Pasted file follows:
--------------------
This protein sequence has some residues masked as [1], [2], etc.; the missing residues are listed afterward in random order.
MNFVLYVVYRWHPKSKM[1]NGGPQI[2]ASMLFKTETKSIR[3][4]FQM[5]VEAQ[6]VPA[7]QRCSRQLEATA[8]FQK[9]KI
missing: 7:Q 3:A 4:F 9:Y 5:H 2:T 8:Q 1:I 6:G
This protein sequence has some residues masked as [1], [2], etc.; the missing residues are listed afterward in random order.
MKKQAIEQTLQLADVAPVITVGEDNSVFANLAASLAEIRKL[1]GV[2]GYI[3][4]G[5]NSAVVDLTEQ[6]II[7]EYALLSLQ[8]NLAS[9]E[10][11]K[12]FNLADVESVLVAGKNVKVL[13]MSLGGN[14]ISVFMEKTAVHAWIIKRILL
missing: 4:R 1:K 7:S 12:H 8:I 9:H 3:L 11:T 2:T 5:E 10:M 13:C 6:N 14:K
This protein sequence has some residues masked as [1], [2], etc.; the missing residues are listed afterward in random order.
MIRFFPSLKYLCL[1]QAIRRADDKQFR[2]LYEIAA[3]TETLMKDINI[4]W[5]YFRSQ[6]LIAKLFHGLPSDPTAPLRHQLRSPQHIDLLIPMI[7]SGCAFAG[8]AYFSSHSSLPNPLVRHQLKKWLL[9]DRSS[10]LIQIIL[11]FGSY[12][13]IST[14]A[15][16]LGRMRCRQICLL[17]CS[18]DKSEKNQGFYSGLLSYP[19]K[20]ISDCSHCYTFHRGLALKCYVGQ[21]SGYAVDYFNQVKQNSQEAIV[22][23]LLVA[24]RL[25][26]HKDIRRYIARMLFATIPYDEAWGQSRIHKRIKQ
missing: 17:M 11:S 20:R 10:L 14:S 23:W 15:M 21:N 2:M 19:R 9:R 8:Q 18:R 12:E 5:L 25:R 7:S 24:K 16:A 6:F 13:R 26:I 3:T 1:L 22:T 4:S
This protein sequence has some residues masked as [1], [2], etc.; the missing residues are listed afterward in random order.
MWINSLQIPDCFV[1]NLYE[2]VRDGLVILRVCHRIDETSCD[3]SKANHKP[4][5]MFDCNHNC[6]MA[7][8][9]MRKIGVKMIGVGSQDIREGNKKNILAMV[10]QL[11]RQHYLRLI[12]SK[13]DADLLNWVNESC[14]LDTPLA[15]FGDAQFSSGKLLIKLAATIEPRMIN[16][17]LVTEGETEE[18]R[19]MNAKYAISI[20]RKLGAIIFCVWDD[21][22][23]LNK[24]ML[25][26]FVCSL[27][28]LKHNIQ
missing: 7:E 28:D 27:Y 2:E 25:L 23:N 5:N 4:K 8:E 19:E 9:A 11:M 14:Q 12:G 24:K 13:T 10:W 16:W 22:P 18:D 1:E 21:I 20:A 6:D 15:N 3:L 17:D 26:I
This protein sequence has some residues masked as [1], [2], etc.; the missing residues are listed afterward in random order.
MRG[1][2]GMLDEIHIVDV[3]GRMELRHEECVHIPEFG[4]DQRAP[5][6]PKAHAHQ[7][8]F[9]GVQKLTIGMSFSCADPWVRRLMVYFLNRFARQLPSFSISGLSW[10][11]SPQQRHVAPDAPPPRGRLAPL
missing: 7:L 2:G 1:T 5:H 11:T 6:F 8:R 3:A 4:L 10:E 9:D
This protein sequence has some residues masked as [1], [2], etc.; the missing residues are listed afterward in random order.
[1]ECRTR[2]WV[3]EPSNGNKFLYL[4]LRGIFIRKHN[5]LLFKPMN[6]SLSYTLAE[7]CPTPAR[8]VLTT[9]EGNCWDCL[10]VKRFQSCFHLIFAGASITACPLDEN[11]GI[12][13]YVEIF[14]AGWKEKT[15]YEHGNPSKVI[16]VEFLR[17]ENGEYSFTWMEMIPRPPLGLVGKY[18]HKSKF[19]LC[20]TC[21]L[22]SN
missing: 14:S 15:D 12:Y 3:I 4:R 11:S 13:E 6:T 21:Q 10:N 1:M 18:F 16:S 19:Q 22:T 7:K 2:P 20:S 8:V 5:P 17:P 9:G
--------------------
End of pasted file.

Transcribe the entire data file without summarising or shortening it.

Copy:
This protein sequence has some residues masked as [1], [2], etc.; the missing residues are listed afterward in random order.
MNFVLYVVYRWHPKSKM[1]NGGPQI[2]ASMLFKTETKSIR[3][4]FQM[5]VEAQ[6]VPA[7]QRCSRQLEATA[8]FQK[9]KI
missing: 7:Q 3:A 4:F 9:Y 5:H 2:T 8:Q 1:I 6:G
This protein sequence has some residues masked as [1], [2], etc.; the missing residues are listed afterward in random order.
MKKQAIEQTLQLADVAPVITVGEDNSVFANLAASLAEIRKL[1]GV[2]GYI[3][4]G[5]NSAVVDLTEQ[6]II[7]EYALLSLQ[8]NLAS[9]E[10][11]K[12]FNLADVESVLVAGKNVKVL[13]MSLGGN[14]ISVFMEKTAVHAWIIKRILL
missing: 4:R 1:K 7:S 12:H 8:I 9:H 3:L 11:T 2:T 5:E 10:M 13:C 6:N 14:K
This protein sequence has some residues masked as [1], [2], etc.; the missing residues are listed afterward in random order.
MIRFFPSLKYLCL[1]QAIRRADDKQFR[2]LYEIAA[3]TETLMKDINI[4]W[5]YFRSQ[6]LIAKLFHGLPSDPTAPLRHQLRSPQHIDLLIPMI[7]SGCAFAG[8]AYFSSHSSLPNPLVRHQLKKWLL[9]DRSS[10]LIQIIL[11]FGSY[12][13]IST[14]A[15][16]LGRMRCRQICLL[17]CS[18]DKSEKNQGFYSGLLSYP[19]K[20]ISDCSHCYTFHRGLALKCYVGQ[21]SGYAVDYFNQVKQNSQEAIV[22][23]LLVA[24]RL[25][26]HKDIRRYIARMLFATIPYDEAWGQSRIHKRIKQ
missing: 17:M 11:S 20:R 10:L 14:S 23:W 15:M 21:N 2:M 19:R 9:R 8:Q 18:R 12:E 5:L 25:R 7:S 24:K 16:A 6:F 13:R 26:I 3:T 1:L 22:T 4:S
This protein sequence has some residues masked as [1], [2], etc.; the missing residues are listed afterward in random order.
MWINSLQIPDCFV[1]NLYE[2]VRDGLVILRVCHRIDETSCD[3]SKANHKP[4][5]MFDCNHNC[6]MA[7][8][9]MRKIGVKMIGVGSQDIREGNKKNILAMV[10]QL[11]RQHYLRLI[12]SK[13]DADLLNWVNESC[14]LDTPLA[15]FGDAQFSSGKLLIKLAATIEPRMIN[16][17]LVTEGETEE[18]R[19]MNAKYAISI[20]RKLGAIIFCVWDD[21][22][23]LNK[24]ML[25][26]FVCSL[27][28]LKHNIQ
missing: 7:E 28:D 27:Y 2:E 25:L 23:N 5:N 4:K 8:E 19:E 9:A 11:M 14:Q 12:G 24:K 13:T 10:W 16:W 22:P 18:D 1:E 21:I 20:A 6:D 15:N 3:L 17:D 26:I
This protein sequence has some residues masked as [1], [2], etc.; the missing residues are listed afterward in random order.
MRG[1][2]GMLDEIHIVDV[3]GRMELRHEECVHIPEFG[4]DQRAP[5][6]PKAHAHQ[7][8]F[9]GVQKLTIGMSFSCADPWVRRLMVYFLNRFARQLPSFSISGLSW[10][11]SPQQRHVAPDAPPPRGRLAPL
missing: 7:L 2:G 1:T 5:H 11:T 6:F 8:R 3:A 4:L 10:E 9:D
This protein sequence has some residues masked as [1], [2], etc.; the missing residues are listed afterward in random order.
[1]ECRTR[2]WV[3]EPSNGNKFLYL[4]LRGIFIRKHN[5]LLFKPMN[6]SLSYTLAE[7]CPTPAR[8]VLTT[9]EGNCWDCL[10]VKRFQSCFHLIFAGASITACPLDEN[11]GI[12][13]YVEIF[14]AGWKEKT[15]YEHGNPSKVI[16]VEFLR[17]ENGEYSFTWMEMIPRPPLGLVGKY[18]HKSKF[19]LC[20]TC[21]L[22]SN
missing: 14:S 15:D 12:Y 3:I 4:R 11:S 13:E 6:T 21:Q 10:N 1:M 18:F 16:S 19:Q 22:T 7:K 2:P 20:S 8:V 5:P 17:P 9:G